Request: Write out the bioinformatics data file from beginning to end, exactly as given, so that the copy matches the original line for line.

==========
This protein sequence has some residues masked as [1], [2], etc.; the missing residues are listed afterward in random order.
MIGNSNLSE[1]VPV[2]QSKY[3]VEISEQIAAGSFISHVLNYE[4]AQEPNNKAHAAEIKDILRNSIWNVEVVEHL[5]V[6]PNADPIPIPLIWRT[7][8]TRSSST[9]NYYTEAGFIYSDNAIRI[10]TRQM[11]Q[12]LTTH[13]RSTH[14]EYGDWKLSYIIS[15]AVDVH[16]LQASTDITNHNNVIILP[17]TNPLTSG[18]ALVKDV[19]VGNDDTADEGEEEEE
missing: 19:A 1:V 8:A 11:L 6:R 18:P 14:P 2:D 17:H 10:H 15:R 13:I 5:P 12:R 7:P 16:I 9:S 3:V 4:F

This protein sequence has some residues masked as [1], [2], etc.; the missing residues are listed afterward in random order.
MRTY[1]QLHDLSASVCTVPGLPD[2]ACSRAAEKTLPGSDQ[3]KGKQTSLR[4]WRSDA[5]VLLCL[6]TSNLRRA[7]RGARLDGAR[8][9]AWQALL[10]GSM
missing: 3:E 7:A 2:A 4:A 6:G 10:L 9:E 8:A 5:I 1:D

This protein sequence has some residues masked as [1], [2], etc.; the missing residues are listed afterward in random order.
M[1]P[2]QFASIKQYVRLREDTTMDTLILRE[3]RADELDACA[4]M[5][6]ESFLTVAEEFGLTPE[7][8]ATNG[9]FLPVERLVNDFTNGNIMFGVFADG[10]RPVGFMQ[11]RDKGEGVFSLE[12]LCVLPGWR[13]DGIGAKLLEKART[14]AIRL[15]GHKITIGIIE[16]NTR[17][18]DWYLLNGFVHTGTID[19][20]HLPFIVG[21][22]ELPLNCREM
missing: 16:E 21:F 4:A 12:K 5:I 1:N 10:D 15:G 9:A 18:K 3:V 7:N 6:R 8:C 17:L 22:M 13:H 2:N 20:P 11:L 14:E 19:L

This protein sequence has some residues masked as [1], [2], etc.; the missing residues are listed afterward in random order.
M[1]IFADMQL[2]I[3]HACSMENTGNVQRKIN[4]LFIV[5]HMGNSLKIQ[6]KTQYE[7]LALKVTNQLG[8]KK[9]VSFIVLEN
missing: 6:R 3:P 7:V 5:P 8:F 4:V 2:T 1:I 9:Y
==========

This protein sequence has some residues masked as [1], [2], etc.; the missing residues are listed afterward in random order.
MIGNSNLSE[1]VPV[2]QSKY[3]VEISEQIAAGSFISHVLNYE[4]AQEPNNKAHAAEIKDILRNSIWNVEVVEHL[5]V[6]PNADPIPIPLIWRT[7][8]TRSSST[9]NYYTEAGFIYSDNAIRI[10]TRQM[11]Q[12]LTTH[13]RSTH[14]EYGDWKLSYIIS[15]AVDVH[16]LQASTDITNHNNVIILP[17]TNPLTSG[18]ALVKDV[19]VGNDDTADEGEEEEE
missing: 19:A 1:V 8:A 11:L 6:R 18:P 14:P 2:D 17:H 10:H 15:R 13:I 5:P 12:R 7:P 16:I 9:S 3:V 4:F

This protein sequence has some residues masked as [1], [2], etc.; the missing residues are listed afterward in random order.
MRTY[1]QLHDLSASVCTVPGLPD[2]ACSRAAEKTLPGSDQ[3]KGKQTSLR[4]WRSDA[5]VLLCL[6]TSNLRRA[7]RGARLDGAR[8][9]AWQALL[10]GSM
missing: 3:E 7:A 2:A 4:A 6:G 10:L 9:E 8:A 5:I 1:D

This protein sequence has some residues masked as [1], [2], etc.; the missing residues are listed afterward in random order.
M[1]P[2]QFASIKQYVRLREDTTMDTLILRE[3]RADELDACA[4]M[5][6]ESFLTVAEEFGLTPE[7][8]ATNG[9]FLPVERLVNDFTNGNIMFGVFADG[10]RPVGFMQ[11]RDKGEGVFSLE[12]LCVLPGWR[13]DGIGAKLLEKART[14]AIRL[15]GHKITIGIIE[16]NTR[17][18]DWYLLNGFVHTGTID[19][20]HLPFIVG[21][22]ELPLNCREM
missing: 16:E 21:F 4:A 12:K 5:I 1:N 10:D 15:G 9:A 18:K 3:V 7:N 6:R 8:C 17:L 22:M 13:H 2:N 20:P 11:L 14:E 19:L

This protein sequence has some residues masked as [1], [2], etc.; the missing residues are listed afterward in random order.
M[1]IFADMQL[2]I[3]HACSMENTGNVQRKIN[4]LFIV[5]HMGNSLKIQ[6]KTQYE[7]LALKVTNQLG[8]KK[9]VSFIVLEN
missing: 6:R 3:P 7:V 5:P 8:F 4:V 2:T 1:I 9:Y